Opening a fixed site in the southeast is a big step toward addressing that imbalance. And it could prove valuable, if there is a winter surge, to have fixed and five-days-a-week testing in the part of the city reporting most of the cases.
Colfax said the move of the SoMa site will be followed by increased testing at the city’s pop-up clinics in impacted neighborhoods.
UCSF’s July and August study at the 24th Street BART station was particularly successful in attracting residents to undergo testing, and Colfax said that these and other studies that DPH also helped with would help guide their strategy.
“We’re definitely looking at the potential [at transit hubs], and I think that you have significant potential at public transport hubs … that could be pop-up sites going forward,” Colfax said.
Moreover, Marks said that the city will begin this week to report testing data by ethnicity and neighborhood, a major change for anyone trying to keep up with how the city is using its limited testing resources.
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Why is the city shutting down a location that is easily accessible to several dense neighborhoods instead of opening a third site? If you live and work in the Mission, there is now no way to get tested during your work break, as the new locations are too far.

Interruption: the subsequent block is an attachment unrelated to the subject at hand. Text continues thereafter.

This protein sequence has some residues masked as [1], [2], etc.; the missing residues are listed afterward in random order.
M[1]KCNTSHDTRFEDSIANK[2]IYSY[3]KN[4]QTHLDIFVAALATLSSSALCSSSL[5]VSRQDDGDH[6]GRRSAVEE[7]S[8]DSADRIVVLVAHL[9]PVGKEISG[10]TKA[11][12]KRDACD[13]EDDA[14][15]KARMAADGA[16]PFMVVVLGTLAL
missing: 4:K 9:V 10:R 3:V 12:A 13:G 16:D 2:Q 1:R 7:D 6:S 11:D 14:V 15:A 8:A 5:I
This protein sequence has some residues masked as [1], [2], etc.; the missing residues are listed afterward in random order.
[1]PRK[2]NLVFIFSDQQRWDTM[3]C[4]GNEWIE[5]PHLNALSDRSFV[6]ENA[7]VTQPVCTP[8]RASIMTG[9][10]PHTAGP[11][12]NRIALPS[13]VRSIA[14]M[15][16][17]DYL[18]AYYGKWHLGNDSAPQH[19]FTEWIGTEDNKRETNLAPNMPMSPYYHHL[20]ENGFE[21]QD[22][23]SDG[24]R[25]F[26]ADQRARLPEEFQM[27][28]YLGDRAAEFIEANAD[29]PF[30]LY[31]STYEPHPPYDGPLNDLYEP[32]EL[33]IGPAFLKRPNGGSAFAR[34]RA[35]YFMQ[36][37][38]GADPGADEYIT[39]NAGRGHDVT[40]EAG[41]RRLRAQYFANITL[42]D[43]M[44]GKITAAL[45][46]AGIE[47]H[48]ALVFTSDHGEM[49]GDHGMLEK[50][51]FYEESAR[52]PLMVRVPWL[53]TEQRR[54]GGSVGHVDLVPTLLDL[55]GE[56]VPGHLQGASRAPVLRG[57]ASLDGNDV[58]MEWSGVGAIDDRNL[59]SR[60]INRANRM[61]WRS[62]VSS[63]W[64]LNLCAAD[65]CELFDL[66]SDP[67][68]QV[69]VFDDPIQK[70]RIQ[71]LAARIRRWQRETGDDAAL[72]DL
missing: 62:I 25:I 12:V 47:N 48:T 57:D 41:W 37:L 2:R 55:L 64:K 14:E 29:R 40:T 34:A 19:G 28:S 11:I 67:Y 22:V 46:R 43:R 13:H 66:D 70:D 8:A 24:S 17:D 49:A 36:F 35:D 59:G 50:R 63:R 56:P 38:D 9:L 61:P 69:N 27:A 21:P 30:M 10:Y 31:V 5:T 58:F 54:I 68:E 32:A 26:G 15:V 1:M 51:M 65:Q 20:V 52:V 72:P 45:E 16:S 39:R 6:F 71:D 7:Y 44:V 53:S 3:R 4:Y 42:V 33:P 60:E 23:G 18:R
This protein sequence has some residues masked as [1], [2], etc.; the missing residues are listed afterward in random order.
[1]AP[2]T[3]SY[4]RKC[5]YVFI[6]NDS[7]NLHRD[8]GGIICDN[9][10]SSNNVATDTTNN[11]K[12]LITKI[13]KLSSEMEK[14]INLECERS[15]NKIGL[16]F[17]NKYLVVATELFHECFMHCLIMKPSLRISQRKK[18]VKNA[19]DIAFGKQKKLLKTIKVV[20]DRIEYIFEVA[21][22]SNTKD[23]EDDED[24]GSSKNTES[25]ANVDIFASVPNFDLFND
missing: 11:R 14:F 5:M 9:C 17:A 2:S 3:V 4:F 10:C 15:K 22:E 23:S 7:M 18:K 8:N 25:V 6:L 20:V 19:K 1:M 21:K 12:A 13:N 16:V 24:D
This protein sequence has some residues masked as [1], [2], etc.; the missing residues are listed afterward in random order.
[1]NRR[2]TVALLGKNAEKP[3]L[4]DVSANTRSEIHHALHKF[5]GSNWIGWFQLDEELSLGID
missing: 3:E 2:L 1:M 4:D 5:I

If they insist on shutting a location down, they should just shut down the Embarcadero testing center… unless the fish and empty office buildings need to get swabbed.
Buenos días ? !
Alemany Market is at the intersection of Portola, Bayview, Bernal and Outer Mission neighboring districts, but not Excelsior, as the article states. COVID testing that will be led by the city “City Test”. This site will not replace existing community led testing hubs.
I agree Alemany Market is a great location for all who work and live in the city at a strategic location for testing five days a week. 101 and 280 freeway entrances located close to test site.
Alemany Market is not a community led test site like the Mission Hub -LTF and Excelsior Strong Collaborative-LTF District 11, Crocker Amazon Park.
Latinos Task Force -Mission Hub COVID TESTING 10-3 pm 701 Alabama 94110. Thursday weekly walk up testing.
Excelsior Strong Collaborative -Latino Task Force Extensión 94112-weekly COVID TESTING Monday 10-6pm testing at Crocker Amazon Park -Moscow Street. ONLY Hybrid model drive or walk up available in San Francisco.
Culturally competent services for LatinX population and for all community residents in need. Gracias
“low-barrier testing will be available at the Alemany Farmers Market five days a week”
Being available to be tested from 8:30-4:30 on weekdays only (current hours at SoMa) is, itself, a barrier. Worse, the Tenderloin testing site at Glide requires that you show up in person to make an appointment between 10-4 on Thursdays and Fridays and then come back on Tuesday or Wednesday to actually get tested.
Does the city not know what “low-barrier” even means? It seems like the 24th Street BART station model really worked, and yet it ended and we’ve just sat around for months not replicating it?